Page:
The front page of today's L'Arena, Verona's well-read daily newspaper, carries a stark warning about the Nigerian mafia currently operating in Verona. Quoting the Antimafia prosecutor, it describes the Nigerian criminal organization as aggressive and well-established, controlling both drug and prostitution rackets.
Also continuing to make headlines, the fallout from the brutal death of 18-year-old Pamela Mastropietro, whose dismembered remains were found last week near Macerata, a small town in central Italy.
A Nigerian drug dealer has been arrested in connection with her death. Another has been arrested for supplying drugs to the young victim. The exact circumstances surrounding the death remain the subject of an ongoing criminal investigation.
Following the arrest of the Nigerians, Luca Traini, a known extremist and candidate for the Lega Nord in recent local elections, in an apparent act of revenge, shot and wounded 6 African migrants in Macerata on Saturday evening.
The ongoing criminal investigation and subsequent legal proceedings into events in Macerata will continue to make headlines for months and, no doubt, years to come.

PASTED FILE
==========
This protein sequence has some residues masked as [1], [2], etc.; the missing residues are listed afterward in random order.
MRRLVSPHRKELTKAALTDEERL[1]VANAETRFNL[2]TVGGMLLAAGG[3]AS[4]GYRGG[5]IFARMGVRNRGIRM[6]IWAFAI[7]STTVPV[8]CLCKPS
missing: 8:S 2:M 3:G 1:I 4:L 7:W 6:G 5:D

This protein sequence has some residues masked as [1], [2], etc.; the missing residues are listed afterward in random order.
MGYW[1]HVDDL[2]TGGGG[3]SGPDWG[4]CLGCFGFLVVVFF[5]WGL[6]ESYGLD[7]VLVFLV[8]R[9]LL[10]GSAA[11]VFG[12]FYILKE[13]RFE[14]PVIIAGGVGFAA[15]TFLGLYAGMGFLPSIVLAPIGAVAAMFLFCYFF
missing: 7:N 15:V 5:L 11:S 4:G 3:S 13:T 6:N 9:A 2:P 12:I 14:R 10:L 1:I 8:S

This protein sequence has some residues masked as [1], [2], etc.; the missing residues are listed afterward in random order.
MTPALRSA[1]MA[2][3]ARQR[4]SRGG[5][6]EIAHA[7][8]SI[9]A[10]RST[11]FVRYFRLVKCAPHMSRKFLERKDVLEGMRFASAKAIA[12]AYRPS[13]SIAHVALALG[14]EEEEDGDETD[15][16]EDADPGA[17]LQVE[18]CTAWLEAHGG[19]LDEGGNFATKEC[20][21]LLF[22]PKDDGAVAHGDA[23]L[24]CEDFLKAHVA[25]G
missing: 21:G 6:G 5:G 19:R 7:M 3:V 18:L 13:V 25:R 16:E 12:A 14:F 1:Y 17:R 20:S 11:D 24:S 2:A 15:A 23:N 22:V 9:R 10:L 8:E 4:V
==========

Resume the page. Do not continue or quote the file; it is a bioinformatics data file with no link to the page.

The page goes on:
Meanwhile the migrant crisis, the tragic effects of which are visible on every street corner and outside every supermarket and market stall in Italy, remains impossible to avoid and is set to be the dominant issue in the forthcoming general election.
Seeking to exploit the fear of the migrant, Matteo Salvini, leader of Italy's right wing Lega Nord, has said that "The moral responsibility of any episode of violence that happens in Italy belongs to those who have transformed Italy into a huge refugee camp." It is clear that he will continue to capitalize on events in Macerata in order to promote his own political agenda.
But now surely is not the time for political extremism.
Italy has known fascism and racial intolerance.
Moreover, Italy, with its long history of economic migration, understands better than most the grim plight of the impoverished immigrant. It too knows that criminal enterprises, prostitution, trafficking and drug-dealing, often operate at the margins of such destitute communities but that most migrants are honestly just seeking a better way of life for themselves and their families.
So, as the election in Italy on 4 March approaches, is it too much to ask that we respond to the serious issues currently facing Italian society with tolerance, reason and humility, rather than hatred, prejudice and fear?
That, I’m afraid to say, remains to be seen.
Richard Hough writes about history, football, wine, whisky, culture + travel and is currently working on a trilogy about wartime Verona.